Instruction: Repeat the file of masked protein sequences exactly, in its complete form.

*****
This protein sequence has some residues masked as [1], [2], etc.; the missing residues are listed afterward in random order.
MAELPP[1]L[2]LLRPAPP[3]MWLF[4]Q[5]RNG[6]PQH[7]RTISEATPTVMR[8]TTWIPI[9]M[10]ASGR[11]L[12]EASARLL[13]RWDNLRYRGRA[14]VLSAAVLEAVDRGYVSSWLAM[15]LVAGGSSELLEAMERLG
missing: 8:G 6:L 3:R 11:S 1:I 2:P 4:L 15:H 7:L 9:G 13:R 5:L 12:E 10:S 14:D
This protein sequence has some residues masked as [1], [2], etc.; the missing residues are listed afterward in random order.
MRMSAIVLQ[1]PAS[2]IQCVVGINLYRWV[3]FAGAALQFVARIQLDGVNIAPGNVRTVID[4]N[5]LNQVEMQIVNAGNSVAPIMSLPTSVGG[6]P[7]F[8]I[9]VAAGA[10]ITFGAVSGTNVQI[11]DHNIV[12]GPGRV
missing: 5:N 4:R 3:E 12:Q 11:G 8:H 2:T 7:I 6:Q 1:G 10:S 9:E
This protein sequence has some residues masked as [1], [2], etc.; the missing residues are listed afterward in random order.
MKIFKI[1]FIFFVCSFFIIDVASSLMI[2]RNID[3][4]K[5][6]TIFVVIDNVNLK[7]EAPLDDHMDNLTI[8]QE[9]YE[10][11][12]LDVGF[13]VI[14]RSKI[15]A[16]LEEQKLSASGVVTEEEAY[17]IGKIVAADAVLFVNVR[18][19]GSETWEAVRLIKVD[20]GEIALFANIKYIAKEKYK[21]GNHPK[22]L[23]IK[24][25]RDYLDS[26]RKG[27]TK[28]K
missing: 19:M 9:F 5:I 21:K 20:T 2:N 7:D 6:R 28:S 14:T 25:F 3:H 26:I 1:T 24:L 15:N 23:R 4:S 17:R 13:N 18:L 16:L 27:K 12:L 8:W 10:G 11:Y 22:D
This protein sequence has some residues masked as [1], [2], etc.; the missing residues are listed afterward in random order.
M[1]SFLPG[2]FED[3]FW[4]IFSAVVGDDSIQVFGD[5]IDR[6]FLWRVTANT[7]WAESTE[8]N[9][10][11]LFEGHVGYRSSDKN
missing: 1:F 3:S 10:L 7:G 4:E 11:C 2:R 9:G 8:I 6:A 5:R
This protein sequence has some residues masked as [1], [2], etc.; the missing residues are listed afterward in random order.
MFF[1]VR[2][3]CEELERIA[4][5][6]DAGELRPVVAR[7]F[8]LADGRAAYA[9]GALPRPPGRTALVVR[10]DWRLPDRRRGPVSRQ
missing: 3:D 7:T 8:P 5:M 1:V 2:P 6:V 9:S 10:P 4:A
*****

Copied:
This protein sequence has some residues masked as [1], [2], etc.; the missing residues are listed afterward in random order.
MAELPP[1]L[2]LLRPAPP[3]MWLF[4]Q[5]RNG[6]PQH[7]RTISEATPTVMR[8]TTWIPI[9]M[10]ASGR[11]L[12]EASARLL[13]RWDNLRYRGRA[14]VLSAAVLEAVDRGYVSSWLAM[15]LVAGGSSELLEAMERLG
missing: 8:G 6:L 3:R 11:S 1:I 2:P 4:L 15:H 7:L 9:G 13:R 5:L 12:E 10:S 14:D
This protein sequence has some residues masked as [1], [2], etc.; the missing residues are listed afterward in random order.
MRMSAIVLQ[1]PAS[2]IQCVVGINLYRWV[3]FAGAALQFVARIQLDGVNIAPGNVRTVID[4]N[5]LNQVEMQIVNAGNSVAPIMSLPTSVGG[6]P[7]F[8]I[9]VAAGA[10]ITFGAVSGTNVQI[11]DHNIV[12]GPGRV
missing: 5:N 4:R 3:E 12:Q 11:G 8:H 2:T 7:I 6:Q 1:G 10:S 9:E
This protein sequence has some residues masked as [1], [2], etc.; the missing residues are listed afterward in random order.
MKIFKI[1]FIFFVCSFFIIDVASSLMI[2]RNID[3][4]K[5][6]TIFVVIDNVNLK[7]EAPLDDHMDNLTI[8]QE[9]YE[10][11][12]LDVGF[13]VI[14]RSKI[15]A[16]LEEQKLSASGVVTEEEAY[17]IGKIVAADAVLFVNVR[18][19]GSETWEAVRLIKVD[20]GEIALFANIKYIAKEKYK[21]GNHPK[22]L[23]IK[24][25]RDYLDS[26]RKG[27]TK[28]K
missing: 19:M 9:F 5:I 21:K 20:T 2:N 7:D 6:R 28:S 14:T 25:F 3:H 26:I 1:T 24:L 15:N 23:R 4:S 17:R 13:N 18:L 16:L 27:K 12:L 8:W 10:G 11:Y 22:D
This protein sequence has some residues masked as [1], [2], etc.; the missing residues are listed afterward in random order.
M[1]SFLPG[2]FED[3]FW[4]IFSAVVGDDSIQVFGD[5]IDR[6]FLWRVTANT[7]WAESTE[8]N[9][10][11]LFEGHVGYRSSDKN
missing: 1:F 3:S 10:L 7:G 4:E 11:C 2:R 9:G 8:I 6:A 5:R
This protein sequence has some residues masked as [1], [2], etc.; the missing residues are listed afterward in random order.
MFF[1]VR[2][3]CEELERIA[4][5][6]DAGELRPVVAR[7]F[8]LADGRAAYA[9]GALPRPPGRTALVVR[10]DWRLPDRRRGPVSRQ
missing: 3:D 7:T 8:P 5:M 1:V 2:P 6:V 9:S 10:P 4:A